Matsuda, A. (2009) Engaging with archaeology: a study on the relationship between local people and the excavation of the ‘Villa of Augustus’ in Somma Vesuviana (Italy). Doctoral thesis, UCL (University College London).
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The underlying aim of this thesis is to reconsider the subject of public archaeology, as it today seems to search for new directions in which to develop, reflecting the current state of flux in archaeology. The thesis builds on a case study that investigates the relationship between local people and the excavation of the 'Villa of Augusts' in Somma Vesuviana, Italy, carried out by a team of Japanese archaeologists. The case study highlights various ways in which local people in Somma Vesuviana engaged with the archaeology of the Villa: knowing about the Villa; visiting its excavation; contextualising the Villa on the site; interpreting the Villa and the excavation project according to special interest and stake in it; associating the Villa with a local legend; talking and writing about and using the Villa, which resulted in strengthening the old/historical sense of the town; identifying with the Villa through the concept of the local; and making a value judgement of the Japanese excavation project. The results of the case study research indicate that public archaeologists should study and understand the public in detail and, at the same time, carry out outreach work and involve themselves in socio-political critiques and actions. Bearing in mind the physically intrusive nature of archaeological investigation, it is particularly important for pubic archaeologists to carry out action research on the local level, directly engaging with local people, if their work is to have a broader meaning.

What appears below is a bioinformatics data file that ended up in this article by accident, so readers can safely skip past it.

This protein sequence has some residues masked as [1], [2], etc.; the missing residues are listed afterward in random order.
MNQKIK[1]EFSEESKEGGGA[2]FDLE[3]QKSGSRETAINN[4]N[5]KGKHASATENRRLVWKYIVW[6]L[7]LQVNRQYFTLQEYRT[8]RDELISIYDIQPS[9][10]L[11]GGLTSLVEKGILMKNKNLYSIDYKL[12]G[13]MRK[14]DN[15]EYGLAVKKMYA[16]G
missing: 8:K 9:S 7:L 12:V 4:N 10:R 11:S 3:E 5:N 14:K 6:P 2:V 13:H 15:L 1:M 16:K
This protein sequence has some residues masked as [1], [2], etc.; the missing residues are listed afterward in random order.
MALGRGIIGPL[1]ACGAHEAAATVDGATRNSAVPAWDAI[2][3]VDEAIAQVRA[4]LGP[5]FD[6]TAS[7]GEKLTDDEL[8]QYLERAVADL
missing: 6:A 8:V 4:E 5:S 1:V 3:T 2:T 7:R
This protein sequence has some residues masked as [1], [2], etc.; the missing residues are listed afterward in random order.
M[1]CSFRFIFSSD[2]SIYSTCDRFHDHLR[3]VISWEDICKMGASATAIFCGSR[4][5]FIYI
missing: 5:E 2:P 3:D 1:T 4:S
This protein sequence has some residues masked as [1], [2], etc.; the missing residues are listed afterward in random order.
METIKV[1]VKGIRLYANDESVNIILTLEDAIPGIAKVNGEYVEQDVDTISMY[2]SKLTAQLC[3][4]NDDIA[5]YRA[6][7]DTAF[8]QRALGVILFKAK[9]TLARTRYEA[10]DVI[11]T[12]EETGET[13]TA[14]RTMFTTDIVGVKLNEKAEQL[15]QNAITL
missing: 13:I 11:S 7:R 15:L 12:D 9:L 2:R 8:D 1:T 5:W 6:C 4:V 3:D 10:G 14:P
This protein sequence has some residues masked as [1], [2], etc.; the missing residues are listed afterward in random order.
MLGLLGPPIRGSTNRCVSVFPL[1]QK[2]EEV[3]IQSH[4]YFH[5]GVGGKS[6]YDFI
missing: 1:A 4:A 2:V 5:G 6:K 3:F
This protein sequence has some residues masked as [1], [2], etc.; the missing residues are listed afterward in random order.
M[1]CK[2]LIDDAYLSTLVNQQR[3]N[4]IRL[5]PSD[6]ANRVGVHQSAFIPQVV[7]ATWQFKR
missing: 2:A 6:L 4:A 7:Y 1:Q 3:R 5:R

|Title:||Engaging with archaeology: a study on the relationship between local people and the excavation of the ‘Villa of Augustus’ in Somma Vesuviana (Italy)|
|Additional information:||Authorisation for digitisation not received|
|UCL classification:||UCL > School of Arts and Social Sciences > Faculty of Social and Historical Sciences > Institute of Archaeology|
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